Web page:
Sometimes (laughs) but not as much as I’d like!
Growing up in Australia, I heard you were a keen surfer. Was this another route that you considered taking?
Once you’ve started surfing as a life, you’re never gonna leave it. It becomes part of who you are. But in terms of competing I’m not much of a surfer, although I guess I have a lot of drive. I did a lot of surfing when I was younger but it was never something that I thought would be in the competitive realm of. Surfing to me is much more spiritual, connecting with nature and a solitude sort of thing.
Talking of Australia, I read that you grew up in a small coastal village in Australia. In light of this, how does it feel to connect with your music to so many people?
It’s awesome! I dreamed of playing music when I was younger, I was in a lot of grungey/ punk bands in early teens. Then I started to write more of my own music, and I dreamed of being able to share my music. Then to move from LA from that tiny place was a massive shift, from 200 people to 20 million was a pretty drastic shift and took a lot of adjustment.
Would you say LA is a good place to base yourself creatively?
I need a balance, it’s an amazing city and at the same time I need to get out. I try to get out to nature regularly, up or down the coast surface. It’s great in LA that you can do that. In London you can’t do that, it’s hard to get to untreaded nature- so I need that balance. I don’t know if LA will be home forever, but it will be for a while.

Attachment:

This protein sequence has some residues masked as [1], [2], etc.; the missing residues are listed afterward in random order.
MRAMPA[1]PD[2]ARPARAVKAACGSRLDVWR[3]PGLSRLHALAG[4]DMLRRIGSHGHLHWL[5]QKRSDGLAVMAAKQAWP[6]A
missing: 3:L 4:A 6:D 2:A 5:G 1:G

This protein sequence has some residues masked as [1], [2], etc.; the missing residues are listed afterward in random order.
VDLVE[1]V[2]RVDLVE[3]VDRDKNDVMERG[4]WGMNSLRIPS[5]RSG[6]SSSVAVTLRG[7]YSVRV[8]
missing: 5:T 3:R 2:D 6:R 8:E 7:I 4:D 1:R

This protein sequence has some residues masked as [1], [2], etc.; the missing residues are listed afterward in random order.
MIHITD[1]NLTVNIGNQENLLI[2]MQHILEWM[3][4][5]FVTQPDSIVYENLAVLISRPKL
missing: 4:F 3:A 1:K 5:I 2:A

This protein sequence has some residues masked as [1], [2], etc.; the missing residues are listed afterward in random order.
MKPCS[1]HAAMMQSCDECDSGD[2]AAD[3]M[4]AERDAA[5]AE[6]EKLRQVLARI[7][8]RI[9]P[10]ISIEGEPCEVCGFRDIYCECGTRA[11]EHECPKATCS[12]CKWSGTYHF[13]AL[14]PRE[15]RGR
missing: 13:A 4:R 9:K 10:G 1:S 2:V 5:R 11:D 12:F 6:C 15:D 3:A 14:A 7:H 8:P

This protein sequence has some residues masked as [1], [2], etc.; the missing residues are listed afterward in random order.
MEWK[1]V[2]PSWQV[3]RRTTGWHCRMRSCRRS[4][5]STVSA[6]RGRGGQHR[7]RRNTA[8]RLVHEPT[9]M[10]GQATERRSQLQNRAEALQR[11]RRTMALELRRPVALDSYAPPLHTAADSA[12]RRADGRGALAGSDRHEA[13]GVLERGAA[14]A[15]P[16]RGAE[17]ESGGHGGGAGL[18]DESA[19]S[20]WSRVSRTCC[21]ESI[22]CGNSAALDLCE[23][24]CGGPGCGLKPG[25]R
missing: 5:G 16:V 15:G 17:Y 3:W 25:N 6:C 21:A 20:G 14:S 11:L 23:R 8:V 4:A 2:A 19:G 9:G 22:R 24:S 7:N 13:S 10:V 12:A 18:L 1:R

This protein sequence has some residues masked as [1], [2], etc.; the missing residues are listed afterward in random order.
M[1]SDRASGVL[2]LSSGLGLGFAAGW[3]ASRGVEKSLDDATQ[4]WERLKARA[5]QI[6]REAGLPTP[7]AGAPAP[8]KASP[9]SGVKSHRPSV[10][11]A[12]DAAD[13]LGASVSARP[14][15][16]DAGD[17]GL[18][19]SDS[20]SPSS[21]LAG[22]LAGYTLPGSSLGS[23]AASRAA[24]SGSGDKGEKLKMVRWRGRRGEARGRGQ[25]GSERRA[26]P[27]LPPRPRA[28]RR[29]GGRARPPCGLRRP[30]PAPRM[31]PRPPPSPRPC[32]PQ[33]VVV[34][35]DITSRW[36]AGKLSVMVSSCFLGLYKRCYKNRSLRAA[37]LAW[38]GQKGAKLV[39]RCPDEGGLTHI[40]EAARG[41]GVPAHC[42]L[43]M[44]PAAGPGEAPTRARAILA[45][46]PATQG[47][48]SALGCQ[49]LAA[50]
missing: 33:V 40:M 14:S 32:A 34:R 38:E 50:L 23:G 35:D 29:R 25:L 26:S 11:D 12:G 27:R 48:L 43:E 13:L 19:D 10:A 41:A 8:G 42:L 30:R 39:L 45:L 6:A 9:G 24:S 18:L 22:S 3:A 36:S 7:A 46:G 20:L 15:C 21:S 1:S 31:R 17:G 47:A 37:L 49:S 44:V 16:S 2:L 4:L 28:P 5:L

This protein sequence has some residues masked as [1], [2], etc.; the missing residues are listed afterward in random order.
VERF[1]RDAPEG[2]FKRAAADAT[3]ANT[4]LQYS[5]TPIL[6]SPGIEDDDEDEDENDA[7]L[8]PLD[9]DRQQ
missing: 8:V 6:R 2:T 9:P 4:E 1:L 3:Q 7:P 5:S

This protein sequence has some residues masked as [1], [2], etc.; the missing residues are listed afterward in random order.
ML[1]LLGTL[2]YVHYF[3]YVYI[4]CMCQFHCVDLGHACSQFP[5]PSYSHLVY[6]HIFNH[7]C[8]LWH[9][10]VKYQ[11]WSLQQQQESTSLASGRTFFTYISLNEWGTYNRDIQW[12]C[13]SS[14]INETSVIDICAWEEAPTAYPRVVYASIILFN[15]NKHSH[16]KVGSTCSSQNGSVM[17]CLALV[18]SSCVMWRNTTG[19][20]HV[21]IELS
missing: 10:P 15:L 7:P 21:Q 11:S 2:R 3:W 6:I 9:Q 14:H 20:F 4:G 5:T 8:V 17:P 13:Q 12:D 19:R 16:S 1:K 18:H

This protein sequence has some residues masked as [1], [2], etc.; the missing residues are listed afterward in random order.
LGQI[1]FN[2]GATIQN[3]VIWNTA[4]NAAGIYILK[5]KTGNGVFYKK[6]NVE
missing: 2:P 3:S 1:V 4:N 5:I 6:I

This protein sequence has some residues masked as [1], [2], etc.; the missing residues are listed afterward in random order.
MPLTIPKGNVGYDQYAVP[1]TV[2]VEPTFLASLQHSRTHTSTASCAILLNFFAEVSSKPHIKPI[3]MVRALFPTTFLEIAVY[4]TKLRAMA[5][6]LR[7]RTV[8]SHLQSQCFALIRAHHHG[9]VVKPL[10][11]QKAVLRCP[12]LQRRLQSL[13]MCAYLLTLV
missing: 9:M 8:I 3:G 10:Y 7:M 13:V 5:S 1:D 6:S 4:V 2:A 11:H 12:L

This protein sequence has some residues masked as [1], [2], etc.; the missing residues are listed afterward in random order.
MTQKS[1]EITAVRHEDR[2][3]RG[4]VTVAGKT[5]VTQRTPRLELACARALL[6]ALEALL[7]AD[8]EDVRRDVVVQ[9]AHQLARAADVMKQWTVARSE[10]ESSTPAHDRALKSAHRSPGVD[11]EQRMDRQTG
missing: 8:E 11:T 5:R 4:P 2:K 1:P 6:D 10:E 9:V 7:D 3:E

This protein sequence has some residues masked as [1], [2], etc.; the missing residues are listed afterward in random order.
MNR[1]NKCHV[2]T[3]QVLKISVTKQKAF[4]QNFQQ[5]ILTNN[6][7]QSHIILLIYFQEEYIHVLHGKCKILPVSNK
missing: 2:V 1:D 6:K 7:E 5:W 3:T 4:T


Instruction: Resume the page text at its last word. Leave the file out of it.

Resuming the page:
It’s clear being close to nature is important to you. Going on your instagram I see that you have lots of scenic pictures of nature from your travels. How important is social media to you to present a personality as an artist?
It’s something not that important to me to be honest. I don’t see social media as important, but I see the community on the other side as important. I think some people think that social media is important rather than the people on the other side of it. If you see people as the focus, you’re going to want to connect with them in a way that is natural for you. I’ve always loved photography, and the pictures have a human appreciation, so I share where I am. Rather than “here’s a ticket link, here’s a link about how great I am” – I don’t resonate with that.
It’s also powerful as you don’t have to have record labels. You can share directly with people, and there’s something beautiful in that.
Unfortunately in rainy England the phone signal cut out so I missed the end of Ry’s article. We resumed the interview below anyway…
Changing subjects on to the music now! You recently release your first solo LP as Ry X called Dawn. How would you describe the sound and what you were you hoping to achieve on the record?